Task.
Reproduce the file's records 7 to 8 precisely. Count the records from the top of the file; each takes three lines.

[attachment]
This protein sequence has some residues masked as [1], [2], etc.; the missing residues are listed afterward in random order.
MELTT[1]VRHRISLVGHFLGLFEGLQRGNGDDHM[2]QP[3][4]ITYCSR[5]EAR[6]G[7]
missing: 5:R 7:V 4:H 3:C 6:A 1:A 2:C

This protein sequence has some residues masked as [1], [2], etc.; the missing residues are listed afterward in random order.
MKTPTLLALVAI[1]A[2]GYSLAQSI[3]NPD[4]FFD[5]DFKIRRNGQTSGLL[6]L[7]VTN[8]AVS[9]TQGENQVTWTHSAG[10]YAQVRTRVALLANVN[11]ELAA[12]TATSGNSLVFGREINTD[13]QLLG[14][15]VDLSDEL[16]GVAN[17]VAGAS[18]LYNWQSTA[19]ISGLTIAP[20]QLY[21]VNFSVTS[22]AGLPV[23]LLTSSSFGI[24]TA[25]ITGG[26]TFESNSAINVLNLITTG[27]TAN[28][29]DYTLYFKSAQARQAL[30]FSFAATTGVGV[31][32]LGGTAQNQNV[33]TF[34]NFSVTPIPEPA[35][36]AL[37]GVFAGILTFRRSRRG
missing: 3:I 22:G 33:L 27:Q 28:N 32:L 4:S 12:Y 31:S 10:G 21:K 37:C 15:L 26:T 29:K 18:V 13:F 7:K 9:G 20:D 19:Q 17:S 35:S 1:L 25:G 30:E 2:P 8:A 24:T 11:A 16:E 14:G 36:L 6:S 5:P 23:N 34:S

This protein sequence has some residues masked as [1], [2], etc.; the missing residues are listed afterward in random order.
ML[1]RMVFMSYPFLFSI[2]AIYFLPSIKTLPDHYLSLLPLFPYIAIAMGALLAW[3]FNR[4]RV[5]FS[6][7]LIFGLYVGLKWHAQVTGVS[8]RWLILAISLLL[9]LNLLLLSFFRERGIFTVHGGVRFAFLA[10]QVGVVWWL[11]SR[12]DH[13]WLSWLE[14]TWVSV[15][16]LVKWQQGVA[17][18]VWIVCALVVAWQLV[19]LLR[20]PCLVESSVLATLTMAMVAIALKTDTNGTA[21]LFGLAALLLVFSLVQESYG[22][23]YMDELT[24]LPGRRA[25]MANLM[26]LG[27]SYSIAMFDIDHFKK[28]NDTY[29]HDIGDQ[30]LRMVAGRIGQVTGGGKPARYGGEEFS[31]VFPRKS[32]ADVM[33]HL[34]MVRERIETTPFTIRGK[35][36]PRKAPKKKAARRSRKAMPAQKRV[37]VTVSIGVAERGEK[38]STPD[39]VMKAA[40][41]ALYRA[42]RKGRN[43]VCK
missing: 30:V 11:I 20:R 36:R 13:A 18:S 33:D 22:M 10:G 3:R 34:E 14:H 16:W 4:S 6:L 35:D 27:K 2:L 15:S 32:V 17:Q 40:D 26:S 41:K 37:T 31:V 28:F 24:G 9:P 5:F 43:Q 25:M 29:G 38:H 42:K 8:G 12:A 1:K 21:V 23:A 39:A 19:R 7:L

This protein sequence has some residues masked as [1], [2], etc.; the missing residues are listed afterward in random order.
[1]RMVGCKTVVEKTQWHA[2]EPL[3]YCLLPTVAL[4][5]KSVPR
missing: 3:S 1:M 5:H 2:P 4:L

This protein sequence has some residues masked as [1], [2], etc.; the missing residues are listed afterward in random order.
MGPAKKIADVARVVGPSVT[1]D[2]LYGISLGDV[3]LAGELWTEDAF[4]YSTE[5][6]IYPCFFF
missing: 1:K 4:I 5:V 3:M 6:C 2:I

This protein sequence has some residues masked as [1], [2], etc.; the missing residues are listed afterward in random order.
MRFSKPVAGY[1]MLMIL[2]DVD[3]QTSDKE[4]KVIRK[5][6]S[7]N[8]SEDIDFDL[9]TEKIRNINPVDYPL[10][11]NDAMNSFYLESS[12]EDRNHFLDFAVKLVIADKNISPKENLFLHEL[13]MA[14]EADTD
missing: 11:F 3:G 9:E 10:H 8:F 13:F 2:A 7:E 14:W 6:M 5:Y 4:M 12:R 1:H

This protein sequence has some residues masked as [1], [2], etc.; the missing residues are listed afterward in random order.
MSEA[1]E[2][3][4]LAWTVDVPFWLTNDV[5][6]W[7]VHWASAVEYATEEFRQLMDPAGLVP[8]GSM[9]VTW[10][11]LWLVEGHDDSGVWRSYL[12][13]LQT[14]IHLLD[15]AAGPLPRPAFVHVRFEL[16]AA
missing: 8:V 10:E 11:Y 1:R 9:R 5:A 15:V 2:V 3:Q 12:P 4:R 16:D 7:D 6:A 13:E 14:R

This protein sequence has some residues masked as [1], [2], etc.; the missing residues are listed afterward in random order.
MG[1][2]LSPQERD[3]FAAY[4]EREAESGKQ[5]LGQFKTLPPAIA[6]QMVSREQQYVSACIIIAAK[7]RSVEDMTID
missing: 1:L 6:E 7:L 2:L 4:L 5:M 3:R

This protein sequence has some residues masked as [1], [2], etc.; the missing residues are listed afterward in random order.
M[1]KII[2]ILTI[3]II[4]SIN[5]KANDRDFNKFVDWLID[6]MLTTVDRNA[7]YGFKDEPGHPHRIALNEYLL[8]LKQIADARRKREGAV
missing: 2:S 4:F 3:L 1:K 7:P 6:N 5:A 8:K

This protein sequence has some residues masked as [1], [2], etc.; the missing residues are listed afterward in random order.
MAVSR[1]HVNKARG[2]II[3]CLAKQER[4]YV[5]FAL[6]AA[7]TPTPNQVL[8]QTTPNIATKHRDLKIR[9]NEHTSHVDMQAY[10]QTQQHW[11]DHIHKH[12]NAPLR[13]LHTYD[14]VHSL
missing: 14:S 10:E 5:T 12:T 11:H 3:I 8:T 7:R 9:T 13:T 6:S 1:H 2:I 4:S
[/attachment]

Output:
This protein sequence has some residues masked as [1], [2], etc.; the missing residues are listed afterward in random order.
MSEA[1]E[2][3][4]LAWTVDVPFWLTNDV[5][6]W[7]VHWASAVEYATEEFRQLMDPAGLVP[8]GSM[9]VTW[10][11]LWLVEGHDDSGVWRSYL[12][13]LQT[14]IHLLD[15]AAGPLPRPAFVHVRFEL[16]AA
missing: 8:V 10:E 11:Y 1:R 9:R 5:A 15:V 2:V 3:Q 12:P 4:R 16:D 7:D 6:A 13:E 14:R

This protein sequence has some residues masked as [1], [2], etc.; the missing residues are listed afterward in random order.
MG[1][2]LSPQERD[3]FAAY[4]EREAESGKQ[5]LGQFKTLPPAIA[6]QMVSREQQYVSACIIIAAK[7]RSVEDMTID
missing: 1:L 6:E 7:L 2:L 4:L 5:M 3:R